Feb. 14, 2003 -- On Valentine's Day, what's the very best way to tell someone you love them?
In one of the elegant black-and-white ads run by the DeBeers diamond cartel, a distinguished man announces solemnly: "I love this woman!"
But there's a better way to say it, the ad suggests: Give her a diamond. Or a bunch of them. And she'll love you back.
That's what the man in the ad does — and it gets quite a reaction: "Oh, I love this man! I love him, I love him, I love him!" says his lucky lover.
Which makes me ask: Why a diamond? Why not a ruby or an emerald, or what the heck — a tractor, a toaster or a kitten?
Why did diamonds get to be the love and marriage thing? Why do couples — everywhere — who wish to declare their love go out and pay big bucks for diamonds?
Is It Because They’re Rare?
One reason I was given is that diamonds are so scarce.
But Donna Bergenstock, a marketing professor at Muhlenberg College, points out their scarcity is a myth, one created long ago by DeBeers, the South African company that's dug up most of the world's diamonds.
"There are … billions of dollars of diamonds sitting in vaults — in London, in South Africa — that DeBeers specifically keeps off the market in order to artificially raise the price of diamonds," she says.
The supply is so vast that if DeBeers hadn't controlled the world market for decades, diamonds would be much cheaper.
"The diamond is really just a piece of carbon. It's just a rock," says Bergenstock.
The Power of Marketing
So why is this rock a symbol of love? Because DeBeers told us it was.
Since 1940, DeBeers' brilliant ad campaign has been convincing Americans that diamonds mean love.
According to Bob Garfield of Advertising Age magazine, the DeBeers campaign is one of the most effective ad campaigns of all time.
"Unlike most advertising, people just completely bought it," Garfield says. "It created out of whole cloth the notion that at your engagement you must give your intended a diamond."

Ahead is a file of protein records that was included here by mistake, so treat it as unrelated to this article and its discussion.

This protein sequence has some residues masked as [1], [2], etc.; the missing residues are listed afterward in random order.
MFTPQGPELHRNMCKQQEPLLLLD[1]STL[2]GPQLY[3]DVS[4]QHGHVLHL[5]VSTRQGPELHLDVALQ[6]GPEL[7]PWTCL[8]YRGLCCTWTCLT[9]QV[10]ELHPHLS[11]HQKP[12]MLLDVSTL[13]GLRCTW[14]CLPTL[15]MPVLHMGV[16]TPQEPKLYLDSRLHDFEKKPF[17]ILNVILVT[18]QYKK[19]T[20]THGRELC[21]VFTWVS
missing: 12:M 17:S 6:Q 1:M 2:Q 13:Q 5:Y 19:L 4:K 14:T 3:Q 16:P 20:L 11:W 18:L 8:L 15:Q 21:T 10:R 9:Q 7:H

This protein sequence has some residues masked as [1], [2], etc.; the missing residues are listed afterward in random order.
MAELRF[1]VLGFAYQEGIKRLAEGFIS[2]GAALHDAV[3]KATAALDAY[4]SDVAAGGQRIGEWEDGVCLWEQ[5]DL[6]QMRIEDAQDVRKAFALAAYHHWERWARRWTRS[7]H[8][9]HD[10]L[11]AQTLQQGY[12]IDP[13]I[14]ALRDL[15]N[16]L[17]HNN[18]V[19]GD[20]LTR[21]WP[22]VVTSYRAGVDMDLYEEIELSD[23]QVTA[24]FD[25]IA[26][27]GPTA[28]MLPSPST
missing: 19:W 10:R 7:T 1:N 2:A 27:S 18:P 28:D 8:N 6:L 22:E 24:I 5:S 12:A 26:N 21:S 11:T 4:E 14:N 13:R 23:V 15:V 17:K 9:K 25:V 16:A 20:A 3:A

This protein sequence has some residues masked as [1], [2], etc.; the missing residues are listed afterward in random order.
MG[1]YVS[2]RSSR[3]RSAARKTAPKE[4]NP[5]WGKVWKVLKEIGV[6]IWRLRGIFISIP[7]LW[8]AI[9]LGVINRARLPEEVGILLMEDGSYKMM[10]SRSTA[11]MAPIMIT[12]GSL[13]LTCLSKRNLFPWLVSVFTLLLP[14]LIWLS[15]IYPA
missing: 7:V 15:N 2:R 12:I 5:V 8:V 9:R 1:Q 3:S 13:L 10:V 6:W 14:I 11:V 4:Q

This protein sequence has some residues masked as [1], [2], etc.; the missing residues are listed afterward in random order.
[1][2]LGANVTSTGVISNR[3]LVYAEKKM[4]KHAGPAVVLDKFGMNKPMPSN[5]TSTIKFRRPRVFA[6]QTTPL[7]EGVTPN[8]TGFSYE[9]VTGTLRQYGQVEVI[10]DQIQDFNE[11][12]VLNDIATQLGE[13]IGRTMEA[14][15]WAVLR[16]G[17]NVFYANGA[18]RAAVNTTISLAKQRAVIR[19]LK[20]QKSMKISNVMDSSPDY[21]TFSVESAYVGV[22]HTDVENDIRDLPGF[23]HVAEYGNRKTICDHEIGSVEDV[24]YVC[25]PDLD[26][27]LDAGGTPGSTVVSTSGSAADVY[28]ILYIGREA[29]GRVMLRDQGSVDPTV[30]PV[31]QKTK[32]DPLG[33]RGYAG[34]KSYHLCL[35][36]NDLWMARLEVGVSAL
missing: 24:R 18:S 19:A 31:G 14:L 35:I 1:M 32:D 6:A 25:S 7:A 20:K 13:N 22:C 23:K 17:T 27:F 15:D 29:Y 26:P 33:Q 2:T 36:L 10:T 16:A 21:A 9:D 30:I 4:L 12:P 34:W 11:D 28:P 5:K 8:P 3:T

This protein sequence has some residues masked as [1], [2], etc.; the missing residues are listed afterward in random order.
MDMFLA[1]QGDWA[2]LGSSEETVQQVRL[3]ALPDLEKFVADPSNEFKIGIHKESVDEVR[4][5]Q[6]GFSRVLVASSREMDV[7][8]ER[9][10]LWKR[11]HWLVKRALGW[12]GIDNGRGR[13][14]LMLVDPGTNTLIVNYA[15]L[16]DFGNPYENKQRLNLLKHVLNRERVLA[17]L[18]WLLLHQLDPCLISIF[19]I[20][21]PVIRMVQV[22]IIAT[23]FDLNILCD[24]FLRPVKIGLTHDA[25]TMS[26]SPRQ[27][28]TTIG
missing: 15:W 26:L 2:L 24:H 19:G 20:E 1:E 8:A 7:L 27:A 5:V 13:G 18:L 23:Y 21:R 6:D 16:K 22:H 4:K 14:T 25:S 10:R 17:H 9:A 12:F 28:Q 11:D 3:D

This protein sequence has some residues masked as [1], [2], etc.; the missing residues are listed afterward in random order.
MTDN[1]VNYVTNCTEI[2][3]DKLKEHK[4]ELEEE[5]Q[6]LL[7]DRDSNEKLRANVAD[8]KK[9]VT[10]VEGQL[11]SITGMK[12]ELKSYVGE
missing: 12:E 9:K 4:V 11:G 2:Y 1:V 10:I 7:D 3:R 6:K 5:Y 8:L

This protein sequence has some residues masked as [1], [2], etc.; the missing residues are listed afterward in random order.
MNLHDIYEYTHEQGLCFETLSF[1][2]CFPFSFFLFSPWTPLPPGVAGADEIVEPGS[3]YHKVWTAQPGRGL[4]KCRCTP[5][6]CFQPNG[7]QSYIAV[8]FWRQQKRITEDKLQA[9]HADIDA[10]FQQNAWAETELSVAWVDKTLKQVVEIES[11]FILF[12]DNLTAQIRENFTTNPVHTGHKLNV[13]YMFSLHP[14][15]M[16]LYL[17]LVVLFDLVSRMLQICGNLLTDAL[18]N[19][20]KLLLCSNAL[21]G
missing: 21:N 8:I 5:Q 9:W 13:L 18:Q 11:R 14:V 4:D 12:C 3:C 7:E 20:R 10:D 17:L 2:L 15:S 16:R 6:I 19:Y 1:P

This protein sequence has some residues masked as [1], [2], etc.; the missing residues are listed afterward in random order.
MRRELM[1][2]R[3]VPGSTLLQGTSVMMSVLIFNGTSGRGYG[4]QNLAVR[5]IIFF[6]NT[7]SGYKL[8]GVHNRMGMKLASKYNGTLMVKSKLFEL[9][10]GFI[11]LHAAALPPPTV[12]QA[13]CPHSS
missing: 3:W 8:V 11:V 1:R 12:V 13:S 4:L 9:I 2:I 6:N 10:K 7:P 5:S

Years of listening to this propaganda has convinced us that giving diamonds is an age-old tradition.
This is just a sales pitch. In the 1930s, when my parents were married, it wasn't customary for men to give women diamond rings.
It wasn't just ads. DeBeers cleverly lends diamonds to celebrities and movie stars.
The rest of us have to pay for our diamonds — and DeBeers is very specific about how much men should spend.
"How else can two months' salary last forever?" the company's ads say.
DeBeers' message is "the bigger the diamond, the more you love her," says Bergenstock.
Are They So Special?
Is it really just a sales pitch, or is there really something special about diamonds, a sparkle that makes them unique?
We tested that idea. We went to Grand Central Station in New York with two rings. One was a piece of cubic zirconia, worth about a dollar. The other was a $10,000 diamond.
I asked people which they liked more.
Most people could not tell the difference. Of dozens of people we asked, nearly half picked the cubic zirconia.
Yet women told us, even if they had preferred the look of the imitation, they'd still rather be given the diamond. "It just makes you feel like you're special," said one woman. "I know what I want on my finger, and it has to be the real thing."
We'll spend more for a rock because a South African cartel has run a great ad campaign? Apparently we will.
Give Me a Break!
Now it happens that the producer and editor of this story, and I, are men. So maybe we're missing something. I'm curious what women will say on the message board ….